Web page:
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Many of us grew up with the statement:


“Sticks and stones may break your bones, but words will never hurt you.”

Unfortunately, this is totally untrue. Words can damage loved ones, cause feelings of rejection, and send a message of disrespect.

Furthermore, nobody likes labels. They fall short of honoring the endless nuance of a multi-dimensional person.

Yet, we had to chose some words, with all their limitations, to create the Affair Recovery Roadmap. In doing so, our goal is to be sensitive and promote inclusivity while using language that fits the context of the topic being discussed.


We recognize that a breach of fidelity can be painful in all forms of relationship. It can devastate both a marriage and a committed long-term relationship

Consider the variety of relationships that exist:

Marriage Types:

opposite-sex marriages, same-sex and third-gender marriages, cohabitation, monogamy, serial monogamy, polygamy (more than 2 spouses),   polygyny (man with 2+ wives), polyandry (woman with 2+ husbands), plural marriage (group marriage)

State recognition:

Marriage license, civil ceremony and registration, common-law marriage, civil unions, marriage of convenience​

It is ultimately up to the couple to determine whether an affair has taken place. For some couples, behaviors such as kissing or an emotional affair may not be construed as infidelity. In others, it can feel like a complete betrayal.


Even more complexity exists. For example, participants in open relationships, including unmarried couples and polyamorous families, may consider sanctioned "affairs" as permissible, but when a non-sanctioned affair occurs, it may be described as infidelity. 


With this background, on this website have primarily used the terms "partner" and "spouse" to refer to the individuals in the relationship. We do not wish to prioritize one over the other. 


Also, we use the terms: "marriage", "relationship", "couple" and "partnership" to refer to the group (2 or more) in a relationship. We realize that the term "couple" may not fit all relationships such as those involving three or more committed partners. Similarly, "partnership" may refer to two or more participants.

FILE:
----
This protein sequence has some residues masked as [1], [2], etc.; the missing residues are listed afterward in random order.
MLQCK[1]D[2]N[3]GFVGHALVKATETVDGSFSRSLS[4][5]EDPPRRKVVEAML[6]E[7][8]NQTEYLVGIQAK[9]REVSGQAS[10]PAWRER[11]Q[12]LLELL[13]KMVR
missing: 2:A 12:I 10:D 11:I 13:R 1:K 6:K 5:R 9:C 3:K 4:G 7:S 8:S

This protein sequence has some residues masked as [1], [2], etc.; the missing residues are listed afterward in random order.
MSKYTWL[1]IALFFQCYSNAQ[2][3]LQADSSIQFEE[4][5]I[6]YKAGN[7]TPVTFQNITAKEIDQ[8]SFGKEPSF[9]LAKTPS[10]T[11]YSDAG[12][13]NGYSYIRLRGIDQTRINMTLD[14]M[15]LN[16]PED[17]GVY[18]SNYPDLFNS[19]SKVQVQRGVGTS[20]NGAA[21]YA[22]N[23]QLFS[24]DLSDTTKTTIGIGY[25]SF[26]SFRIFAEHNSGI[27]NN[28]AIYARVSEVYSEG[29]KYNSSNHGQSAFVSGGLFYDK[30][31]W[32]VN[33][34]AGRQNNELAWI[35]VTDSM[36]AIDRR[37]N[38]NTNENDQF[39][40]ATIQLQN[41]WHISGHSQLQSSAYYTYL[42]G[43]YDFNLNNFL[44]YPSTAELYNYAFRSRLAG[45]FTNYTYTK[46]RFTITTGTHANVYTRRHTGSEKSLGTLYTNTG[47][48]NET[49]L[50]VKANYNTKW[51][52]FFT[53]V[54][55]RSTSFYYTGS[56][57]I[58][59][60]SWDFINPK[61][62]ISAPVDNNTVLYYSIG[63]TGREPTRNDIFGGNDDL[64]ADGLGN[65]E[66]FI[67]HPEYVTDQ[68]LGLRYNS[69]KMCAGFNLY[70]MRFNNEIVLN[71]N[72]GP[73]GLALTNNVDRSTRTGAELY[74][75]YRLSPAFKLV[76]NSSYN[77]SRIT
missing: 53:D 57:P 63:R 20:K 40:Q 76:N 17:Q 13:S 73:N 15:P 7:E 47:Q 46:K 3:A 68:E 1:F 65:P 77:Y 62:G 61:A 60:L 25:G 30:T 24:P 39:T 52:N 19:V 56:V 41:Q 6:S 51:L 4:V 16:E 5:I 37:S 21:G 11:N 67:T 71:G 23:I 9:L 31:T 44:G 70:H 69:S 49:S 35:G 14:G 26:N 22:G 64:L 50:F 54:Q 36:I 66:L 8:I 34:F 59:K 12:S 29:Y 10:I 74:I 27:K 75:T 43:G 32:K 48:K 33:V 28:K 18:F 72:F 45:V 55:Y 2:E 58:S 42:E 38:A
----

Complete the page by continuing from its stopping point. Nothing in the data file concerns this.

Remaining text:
In books and articles about affairs, it is common to see the following terms used to describe those involved:

- unfaithful, acting out, cheating, wayward partner


- betrayed, hurt, offended partner


In our Roadmap, we have primarily used "unfaithful" and "betrayed" even though we realize that these terms are one dimensional. The partner who was sexually unfaithful may have been faithful in parenting and financial matters. Similarly, the "betrayed" partner may have been unfaithful in other important areas. Nonetheless, since our focus is affair recovery, we believe these terms are the best choice for the purposes of the Affair Recovery Roadmap. 


Another challenge is what to call the act of betrayal. Terms typically used include:

extra-marital or extra-relational affairs, infidelity, tryst, fling, entanglement, romance, hanky-panky, liaison, rendezvous, amour, unfaithfulness, cheating, extra-dyadic involvement, and extra-dyadic sexual involvement 



Although each term carries slightly different meaning, we have settled primarily on the terms "affair" and "infidelity". The different types of affairs are reflected on our "types of affairs" page.


A person’s pronouns is part of a person’s identity, just like a name is. In today's world, there are many pronouns to chose from. It’s important that, like a person’s name, we take the time to learn a person’s pronouns rather than making assumptions about how to refer to them in conversation or writing.


Since we can't ask you until we meet you, we have primarily used:

  • He/him/his

  • She/her/hers

We have tried not to assume a default gender for the betrayed partner or the unfaithful partner. While in therapy, we welcome your direction on the how to best refer to your partner and you.


We know our approach falls short of capturing who you really are. We sincerely apologize in advance for any pain that we have caused by using the wrong terms and promise to do our best to tailor our language to you when we are in therapy with you.

Lastly, if you have suggestions or insights into our language use, please write to us. We always want to expand our understanding and to be sensitive to your needs.

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